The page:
ICU - Fever Critically Ill - Guidline 2008
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Guidelines for evaluation of new fever in critically ill adultpatients: 2008 update from the American College of Critical CareMedicine and the Infectious Diseases Society of America
Naomi P. OGrady, MD; Philip S. Barie, MD, MBA, FCCM; John G. Bartlett, MD; Thomas Bleck, MD, FCCM;Karen Carroll, RN; Andre C. Kalil, MD; Peter Linden, MD; Dennis G. Maki, MD; David Nierman, MD, FCCM;William Pasculle, MD; Henry Masur, MD, FCCM
I n some intensive care units(ICUs), the measurement of anewly elevated temperature trig-gers an automatic order set thatincludes many tests that are time con-suming, costly, and disruptive to the pa-
tient and staff. Moreover, the patient mayexperience discomfort, be exposed to un-needed radiation, require transport out-side the controlled environment of theICU, or experience considerable bloodloss due to this testing, which is often
repeated several times within 24 hrs anddaily thereafter. In an era when utiliza-tion of hospital and patient resources isunder intensive scrutiny, it is appropriateto assess how such fevers should be eval-uated in a prudent and cost-effectivemanner.
The American College of Critical CareMedicine of the Society of Critical CareMedicine and the Infectious Diseases So-ciety of America reconvened a Task Forceto update practice parameters for theevaluation of a new fever in adult patients(i.e., 18 yrs of age) in an ICU (1). Thegoal of this update is to continue to pro-mote the rational consumption of re-sources and an efficient evaluation. Thisguideline presumes that any unexplainedtemperature elevation merits a clinicalassessment by a healthcare professionalthat includes a review of the patientshistory and a focused physical examina-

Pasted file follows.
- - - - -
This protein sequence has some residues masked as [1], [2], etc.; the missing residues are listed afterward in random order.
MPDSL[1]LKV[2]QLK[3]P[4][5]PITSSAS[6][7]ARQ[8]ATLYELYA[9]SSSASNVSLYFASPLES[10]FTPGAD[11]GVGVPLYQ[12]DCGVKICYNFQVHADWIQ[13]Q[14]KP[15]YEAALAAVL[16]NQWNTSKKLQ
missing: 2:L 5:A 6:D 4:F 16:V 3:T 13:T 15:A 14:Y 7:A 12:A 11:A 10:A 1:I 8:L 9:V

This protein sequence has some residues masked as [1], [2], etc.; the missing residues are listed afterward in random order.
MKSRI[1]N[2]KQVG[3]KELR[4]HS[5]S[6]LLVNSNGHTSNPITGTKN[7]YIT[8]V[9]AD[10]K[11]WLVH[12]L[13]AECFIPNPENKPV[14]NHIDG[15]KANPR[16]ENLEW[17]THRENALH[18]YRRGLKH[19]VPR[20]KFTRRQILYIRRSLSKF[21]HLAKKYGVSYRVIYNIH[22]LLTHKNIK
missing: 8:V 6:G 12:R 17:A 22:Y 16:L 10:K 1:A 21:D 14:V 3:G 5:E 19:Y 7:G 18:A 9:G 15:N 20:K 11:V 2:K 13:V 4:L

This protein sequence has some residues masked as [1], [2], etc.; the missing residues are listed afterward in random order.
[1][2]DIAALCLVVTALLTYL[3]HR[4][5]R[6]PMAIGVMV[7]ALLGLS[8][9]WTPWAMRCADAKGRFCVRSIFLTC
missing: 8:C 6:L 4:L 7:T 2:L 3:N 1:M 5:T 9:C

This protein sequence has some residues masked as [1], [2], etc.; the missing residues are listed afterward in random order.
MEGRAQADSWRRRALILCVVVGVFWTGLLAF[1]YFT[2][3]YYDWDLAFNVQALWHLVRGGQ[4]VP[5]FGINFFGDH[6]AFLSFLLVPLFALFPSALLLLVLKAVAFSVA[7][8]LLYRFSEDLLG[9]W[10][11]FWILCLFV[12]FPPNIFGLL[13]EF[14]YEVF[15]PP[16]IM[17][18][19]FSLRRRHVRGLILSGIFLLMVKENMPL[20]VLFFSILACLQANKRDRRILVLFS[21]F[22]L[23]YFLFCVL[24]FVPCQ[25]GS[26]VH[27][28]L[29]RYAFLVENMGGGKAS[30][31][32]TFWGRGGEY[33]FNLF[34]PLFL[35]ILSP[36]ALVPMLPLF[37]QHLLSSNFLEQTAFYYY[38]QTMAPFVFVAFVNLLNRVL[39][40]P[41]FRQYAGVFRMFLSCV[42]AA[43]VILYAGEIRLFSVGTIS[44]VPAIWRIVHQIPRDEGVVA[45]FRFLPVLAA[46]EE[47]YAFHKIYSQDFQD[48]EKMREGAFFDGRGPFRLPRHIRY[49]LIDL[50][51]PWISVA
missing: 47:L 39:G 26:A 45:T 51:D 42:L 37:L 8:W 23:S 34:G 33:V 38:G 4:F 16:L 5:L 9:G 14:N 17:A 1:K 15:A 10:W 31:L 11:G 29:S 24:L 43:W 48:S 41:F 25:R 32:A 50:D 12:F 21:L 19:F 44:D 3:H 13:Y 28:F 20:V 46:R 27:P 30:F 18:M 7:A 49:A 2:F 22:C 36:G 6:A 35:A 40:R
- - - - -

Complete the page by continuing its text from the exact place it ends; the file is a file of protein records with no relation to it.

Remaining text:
Objective: To update the practice parameters for the evaluationof adult patients who develop a new fever in the intensive careunit, for the purpose of guiding clinical practice.
Participants: A task force of 11 experts in the disciplinesrelated to critical care medicine and infectious diseases wasconvened from the membership of the Society of Critical CareMedicine and the Infectious Diseases Society of America. Spe-cialties represented included critical care medicine, surgery, in-ternal medicine, infectious diseases, neurology, and laboratorymedicine/microbiology.
Evidence: The task force members provided personal experi-ence and determined the published literature (MEDLINE articles,textbooks, etc.) from which consensus was obtained. Publishedliterature was reviewed and classified into one of four categories,according to study design and scientific value.
Consensus Process: The task force met twice in person, sev-eral times by teleconference, and held multiple e-mail discussionsduring a 2-yr period to identify the pertinent literature and arriveat consensus recommendations. Consideration was given to the
relationship between the weight of scientific evidence and thestrength of the recommendation. Draft documents were com-posed and debated by the task force until consensus was reachedby nominal group process.